The focus of the doctoral thesis was on the design and commissioning of automation systems (i.e. automated factories). The key problem to be tackled in designing automation systems was tracking and hindering the chaos in multi-agent hierarchical systems (i.e. in multi-member multi-level teamwork).
The author of the doctoral thesis, Rommi Källo, has participated in more than thirty design and commissioning teams designing control systems for pulp and paper mills, fuel factories, power plants and steel mills in more than twenty countries in different parts of the world (besides Europe also in Asia, Africa and South America).
The basis for the research was a unique database of human shortcomings at the design and commissioning of automation systems covering information from 26 factories in the period from 1999 to 2014 collected by the author of the thesis. The novel and advanced classification scheme of human shortcomings composed by the PhD student allowed differentiation of faults and mistakes depending on the nature of shortcomings. Human shortcomings in hierarchical systems were investigated in order to find possibilities to map and prevent their trajectories. It was established that the main problems in commissioning automated factories arise from dissemination of poor quality information, which in its turn causes a chaos in teamwork.
“Successful prevention of growing chaos depends on effective mapping and the strategy chosen for elimination of the chaos,” the supervisor of the doctoral thesis, Professor Emeritus Vello Reedik explains.
It was concluded that the best way to avoid human shortcomings is to apply synergy-based approach in teamwork. The synergy-based approach to project-based teamwork, cooperation in general and communication is a novel trend in complex industrial projects, the efficiency of which in terms of the estimated project duration and budget of commissioning factories has been proved in the doctoral thesis. Based on test results it can be claimed that use of this methodology for preventing a chaos caused by human shortcomings makes it possible to achieve 6.7 % of savings in direct labour costs and 21 % of shortening of the project duration.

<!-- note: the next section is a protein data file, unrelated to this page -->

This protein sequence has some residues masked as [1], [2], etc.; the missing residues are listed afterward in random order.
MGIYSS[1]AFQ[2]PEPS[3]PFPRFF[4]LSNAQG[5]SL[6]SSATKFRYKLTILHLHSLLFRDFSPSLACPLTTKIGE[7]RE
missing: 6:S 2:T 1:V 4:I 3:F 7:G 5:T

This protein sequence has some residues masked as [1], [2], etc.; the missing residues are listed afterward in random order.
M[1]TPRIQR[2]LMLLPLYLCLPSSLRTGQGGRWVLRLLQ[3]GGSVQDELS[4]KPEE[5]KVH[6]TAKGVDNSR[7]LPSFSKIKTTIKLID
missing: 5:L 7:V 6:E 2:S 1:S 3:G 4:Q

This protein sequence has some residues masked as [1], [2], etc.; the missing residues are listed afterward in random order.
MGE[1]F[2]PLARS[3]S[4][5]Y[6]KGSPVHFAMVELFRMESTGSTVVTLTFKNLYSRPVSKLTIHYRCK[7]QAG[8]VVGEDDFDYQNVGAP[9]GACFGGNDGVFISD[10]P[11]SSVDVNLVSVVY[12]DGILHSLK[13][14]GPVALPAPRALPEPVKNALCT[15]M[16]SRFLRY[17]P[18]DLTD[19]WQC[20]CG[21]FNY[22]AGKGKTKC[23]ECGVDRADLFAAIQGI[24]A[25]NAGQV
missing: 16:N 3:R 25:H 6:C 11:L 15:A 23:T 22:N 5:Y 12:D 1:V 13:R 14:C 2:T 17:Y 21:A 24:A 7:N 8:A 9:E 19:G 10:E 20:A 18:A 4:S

The scientific objective of the doctoral thesis was to develop an optimal strategy for continuous tracking and synergy-based correction of human shortcomings. It is a complicated process considering the fact that human faults and mistakes appear occasionally and their trajectories can be corrected only by relying on the tools of discrete event modelling. Each time a fault or mistake occurs, a new metateam shall be formed for correcting its trajectory and modelling shall be used for optimising its synergy-based structure. It is not possible to save time by making solutions on the basis of intuition as it has been done so far.
“What makes the doctoral thesis unique is the author´s exceptionally long professional experience and comprehensive international practice in the field. In the future research, two sequential steps should be followed. First, it is necessary to develop suitable software that would bind the methodologies developed in this research into one software package. As a second step it is recommended to integrate the mentioned software with an existing project management software,” Professor Emeritus Reedik adds.
The supervisors of the doctoral thesis were Professor Emeritus Vello Reedik and Professor Martin Eerme (TUT).
The opponents were Professor Dr.-Ing. Peter Leibl ( Munich University of Applied Sciences), Professor Emeritus Veijo Kauppinen (Aalto University) and Tanel Telliskivi, PhD ( Eesti Energia Technology Industries).
The doctoral thesis has been published in the digital collection of TUT library: http://digi.lib.ttu.ee/i/?6210
Original post by Tallinn University of Technology